A first for Saint-Paul and the State – Twin Cities

It may not seem like much: a solar garden on a hill on the edge of St. Paul’s Railroad Island neighborhood.

But the project – currently under study by the state – is being scrutinized by city and clean energy advocates across the country. For Xcel Energy, it would be the first of its kind: not just because it’s a solar array they would own, but a grid primarily intended for residential properties and serving people who don’t have a lot of money.

Here’s the problem with solar farms: Yes, there are just over half a megawatt, which would be the Railroad Island project. But they’re usually owned and managed by larger business or government entities, rather than Xcel.

It’s because of the way the business model is shaped. These large farms usually require a big commitment from those they are intended for: like a 25-year commitment. Fine for a government entity, but not something landlords – or tenants – are very comfortable with. They usually have their own personal network, rather than relying on a farm.

Then there is real estate.

“A five megawatt farm needs about 40 acres of land,” said Lee Gabler, senior director of customer strategy and solutions for Xcel Energy. “Where do you think these are going?”

Again, large commercial or government entities. And to Gabler’s knowledge, none has responded to a primarily residential clientele.

That’s why the Railroad Island project – enough power for 100 homes on the east side of town – is so important. And why it’s watched by international organizations like the Institute for Sustainable Communities, supporters say.

“It was interesting telling someone in India about it,” said Jim Erchul, head of community housing services for Dayton’s Bluff, who is partnering with the project.

City of St. Paul officials say the residential program is unlike anything else in the city, and Xcel officials couldn’t think of anything comparable statewide, either.

“Do you know how much Saint Paul likes to set rules? They don’t have any rules for it, ”Erchul says with a smile.

PUSHING HARD

Those involved recognize that while the project appears to have serious momentum, there are still plenty of balls in the air.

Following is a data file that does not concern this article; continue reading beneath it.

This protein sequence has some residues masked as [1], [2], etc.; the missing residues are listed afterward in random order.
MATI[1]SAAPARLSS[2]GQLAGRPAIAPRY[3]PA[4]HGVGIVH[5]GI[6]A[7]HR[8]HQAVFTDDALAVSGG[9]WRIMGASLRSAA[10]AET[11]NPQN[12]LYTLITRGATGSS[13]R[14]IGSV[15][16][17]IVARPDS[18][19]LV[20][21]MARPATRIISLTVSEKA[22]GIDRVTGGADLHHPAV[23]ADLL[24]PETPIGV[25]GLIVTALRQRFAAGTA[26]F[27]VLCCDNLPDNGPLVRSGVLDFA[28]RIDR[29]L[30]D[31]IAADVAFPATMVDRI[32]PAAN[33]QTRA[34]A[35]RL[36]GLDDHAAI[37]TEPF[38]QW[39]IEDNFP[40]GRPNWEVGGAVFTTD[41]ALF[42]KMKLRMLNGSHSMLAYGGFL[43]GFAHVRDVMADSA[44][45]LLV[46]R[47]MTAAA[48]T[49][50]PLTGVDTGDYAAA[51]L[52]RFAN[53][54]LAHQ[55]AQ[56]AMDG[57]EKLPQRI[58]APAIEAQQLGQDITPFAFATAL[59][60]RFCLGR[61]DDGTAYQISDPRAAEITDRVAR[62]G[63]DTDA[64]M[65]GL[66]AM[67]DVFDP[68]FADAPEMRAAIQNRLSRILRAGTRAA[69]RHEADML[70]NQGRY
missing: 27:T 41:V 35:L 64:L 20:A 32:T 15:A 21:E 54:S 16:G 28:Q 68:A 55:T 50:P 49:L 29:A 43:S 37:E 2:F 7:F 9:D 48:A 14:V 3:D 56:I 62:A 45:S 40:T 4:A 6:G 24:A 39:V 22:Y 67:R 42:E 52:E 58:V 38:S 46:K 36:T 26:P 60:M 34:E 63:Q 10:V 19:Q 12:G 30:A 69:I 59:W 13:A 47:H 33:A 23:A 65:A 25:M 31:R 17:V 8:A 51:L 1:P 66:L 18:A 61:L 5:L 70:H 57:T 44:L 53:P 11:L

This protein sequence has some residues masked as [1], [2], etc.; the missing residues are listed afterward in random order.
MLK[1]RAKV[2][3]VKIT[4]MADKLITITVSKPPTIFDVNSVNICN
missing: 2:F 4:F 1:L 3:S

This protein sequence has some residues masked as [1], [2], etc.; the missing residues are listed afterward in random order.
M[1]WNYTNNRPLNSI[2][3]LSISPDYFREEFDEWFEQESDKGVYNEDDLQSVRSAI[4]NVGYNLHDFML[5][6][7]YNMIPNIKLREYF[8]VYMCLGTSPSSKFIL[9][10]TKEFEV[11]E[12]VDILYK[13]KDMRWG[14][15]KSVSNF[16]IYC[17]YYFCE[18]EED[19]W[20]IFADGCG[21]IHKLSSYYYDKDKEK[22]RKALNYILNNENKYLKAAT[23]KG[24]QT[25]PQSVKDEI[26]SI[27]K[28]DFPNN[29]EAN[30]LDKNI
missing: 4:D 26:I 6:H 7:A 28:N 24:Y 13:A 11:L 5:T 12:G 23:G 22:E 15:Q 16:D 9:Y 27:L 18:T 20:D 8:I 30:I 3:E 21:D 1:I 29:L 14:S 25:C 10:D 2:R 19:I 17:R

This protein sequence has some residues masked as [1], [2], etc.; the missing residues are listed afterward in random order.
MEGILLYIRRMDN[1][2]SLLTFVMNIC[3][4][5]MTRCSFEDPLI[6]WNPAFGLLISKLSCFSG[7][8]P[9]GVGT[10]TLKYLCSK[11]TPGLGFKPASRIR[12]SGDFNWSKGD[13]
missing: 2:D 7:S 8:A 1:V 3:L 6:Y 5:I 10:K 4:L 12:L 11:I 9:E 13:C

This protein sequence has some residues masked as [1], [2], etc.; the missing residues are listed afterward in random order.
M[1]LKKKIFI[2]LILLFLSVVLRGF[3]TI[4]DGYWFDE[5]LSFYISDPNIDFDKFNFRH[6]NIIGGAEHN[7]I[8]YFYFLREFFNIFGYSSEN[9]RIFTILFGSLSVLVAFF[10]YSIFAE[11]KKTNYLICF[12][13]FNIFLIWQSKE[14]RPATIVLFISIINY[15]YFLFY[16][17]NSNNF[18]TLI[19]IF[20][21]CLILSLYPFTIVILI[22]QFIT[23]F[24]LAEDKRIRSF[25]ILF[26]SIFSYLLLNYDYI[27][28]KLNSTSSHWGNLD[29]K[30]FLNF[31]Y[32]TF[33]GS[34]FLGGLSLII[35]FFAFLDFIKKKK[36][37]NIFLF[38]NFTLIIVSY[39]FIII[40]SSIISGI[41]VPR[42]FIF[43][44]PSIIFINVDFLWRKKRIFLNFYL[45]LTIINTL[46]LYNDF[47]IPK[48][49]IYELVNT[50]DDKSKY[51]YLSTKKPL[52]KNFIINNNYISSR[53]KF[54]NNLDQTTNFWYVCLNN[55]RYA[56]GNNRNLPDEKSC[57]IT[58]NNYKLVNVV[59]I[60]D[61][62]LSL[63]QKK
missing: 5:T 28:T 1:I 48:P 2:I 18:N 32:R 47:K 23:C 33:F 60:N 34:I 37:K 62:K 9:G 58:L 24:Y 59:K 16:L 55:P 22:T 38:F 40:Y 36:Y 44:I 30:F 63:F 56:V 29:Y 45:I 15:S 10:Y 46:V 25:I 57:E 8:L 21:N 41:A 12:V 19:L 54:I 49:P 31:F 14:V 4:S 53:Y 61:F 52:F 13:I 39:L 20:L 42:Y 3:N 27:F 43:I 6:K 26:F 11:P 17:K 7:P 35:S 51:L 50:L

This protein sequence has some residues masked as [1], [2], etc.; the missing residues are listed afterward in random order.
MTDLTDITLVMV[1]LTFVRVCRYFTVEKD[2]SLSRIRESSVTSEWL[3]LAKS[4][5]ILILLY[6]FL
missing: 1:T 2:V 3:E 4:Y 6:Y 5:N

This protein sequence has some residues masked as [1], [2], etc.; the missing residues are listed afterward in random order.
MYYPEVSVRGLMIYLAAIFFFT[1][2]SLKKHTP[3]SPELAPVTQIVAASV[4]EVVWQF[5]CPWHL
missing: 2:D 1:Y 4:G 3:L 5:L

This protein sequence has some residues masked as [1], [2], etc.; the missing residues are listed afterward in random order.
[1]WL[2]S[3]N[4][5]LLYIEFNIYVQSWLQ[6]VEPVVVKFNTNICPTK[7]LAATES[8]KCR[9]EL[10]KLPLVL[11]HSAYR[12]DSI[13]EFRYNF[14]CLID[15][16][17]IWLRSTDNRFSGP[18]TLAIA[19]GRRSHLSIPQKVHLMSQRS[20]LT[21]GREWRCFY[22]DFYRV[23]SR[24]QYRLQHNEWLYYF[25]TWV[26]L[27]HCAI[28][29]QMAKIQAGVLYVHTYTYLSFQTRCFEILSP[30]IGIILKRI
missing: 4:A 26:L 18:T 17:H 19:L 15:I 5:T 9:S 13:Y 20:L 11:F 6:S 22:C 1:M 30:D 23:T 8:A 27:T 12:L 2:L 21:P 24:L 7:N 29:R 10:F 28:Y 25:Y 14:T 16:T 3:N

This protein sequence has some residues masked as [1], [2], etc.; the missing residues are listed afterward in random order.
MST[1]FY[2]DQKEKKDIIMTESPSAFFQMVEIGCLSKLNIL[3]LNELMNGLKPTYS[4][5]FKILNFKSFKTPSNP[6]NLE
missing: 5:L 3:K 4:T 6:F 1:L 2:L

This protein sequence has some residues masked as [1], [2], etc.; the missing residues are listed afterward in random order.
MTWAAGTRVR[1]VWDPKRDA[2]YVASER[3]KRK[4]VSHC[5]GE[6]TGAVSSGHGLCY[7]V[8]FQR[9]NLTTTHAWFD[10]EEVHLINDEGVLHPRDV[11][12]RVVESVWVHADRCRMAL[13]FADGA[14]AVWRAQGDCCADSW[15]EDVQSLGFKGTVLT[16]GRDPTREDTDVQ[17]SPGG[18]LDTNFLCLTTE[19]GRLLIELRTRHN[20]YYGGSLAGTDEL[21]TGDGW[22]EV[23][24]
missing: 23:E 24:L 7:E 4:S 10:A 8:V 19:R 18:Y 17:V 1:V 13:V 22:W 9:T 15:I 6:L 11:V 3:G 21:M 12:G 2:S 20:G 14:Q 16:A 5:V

The basics are as follows: The farm would be built on land adjacent to Erchul’s Rivoli Bluff housing project, on a cliff on the East Side overlooking downtown.

This land has a catch: it was a dumping ground, literally. The city’s street cleaners dumped all their debris there.

It has since been covered with a clean infill approved for recreational use.

“(State pollution inspectors) are right across the street. So it’s very regulated, because they can look at you out the window, ”Erchul said.

Still, the land was confiscated and is now state-owned, with Ramsey County as legal guardian.

In July, the city’s Housing and Redevelopment Authority voted to try to buy the land, which has a county estimated value of around $ 54,000.

This proposed purchase is still in progress. It remains to be seen whether Erchul’s or Xcel’s non-profit housing would own the land. But Xcel would pay to have a potential solar farm built.

The state utilities commission must also approve. Xcel has filed with them twice, and officials say the process will likely take until the end of the year.

Getting permission is one thing, but there is something else the farm will probably still need.

Customers.

SAVE, ONE WAY OR THE OTHER

One thing about Railroad Island: there are a lot of low income renters. And a lot of old houses.

Which means a lot of unnecessarily high utility bills, for people who can’t afford it. Xcel officials have analyzed the invoices, and they see a big difference: high costs in winter compared to summer. Elsewhere, it is typically the opposite.

Conclusion: baseboards, or electric heating, coupled with people who do not use their air conditioner much in summer.

So Xcel, along with Erchul and a third group, the Energy CENTS Coalition, is hoping to pair the solar park with a massive outreach program in the neighborhood, trying to get people to take advantage of their conservation programs, which provide funding to people in need. low income. residents to improve their efficiency.

“The whole key is to get down and get dirty, to go door to door,” Erchul said.

And, while you’re at it, maybe talk about signing up for the solar farm on the hill.

Jim Erchul, Head of Neighborhood Housing Services for Dayton's Bluff, stands at the Rivoli Bluff site in 2015 (Scott Takushi / Pioneer Press)
Jim Erchul, Head of Neighborhood Housing Services for Dayton’s Bluff, stands at the Rivoli Bluff site in 2015 (Scott Takushi / Pioneer Press)

The farm savings wouldn’t be huge, Erchul and Xcel admit: $ 3 to $ 6 a month. But it would be clean energy, and there would be no credit checks, no upfront fees, and no long-term commitments – usually the big hurdles for low-income residents who want to get involved. solar energy.

Legislation passed in 2013 paved the way for community solar farms, requiring Xcel to allow third-party entities that managed these farms to connect to their grid.

The Railroad Island project would be the first such farm owned by Xcel, Gabler said.

The state also concluded that there was a need to improve access to solar power for low-income residents and turned to Xcel to come up with a pilot program to address the issue.

“It’s pretty refreshing,” said Erchul, whose nonprofit has been developing and managing housing for St. Paul’s East Side for decades.

“I’m supposed to hammer them,” Erchul jokes about the big business. “It’s exactly the opposite. They’re the ones asking for a community garden and wanting services for low-income people, and they buy into it, they’re on board, man. It’s just weird. What is happening here?”


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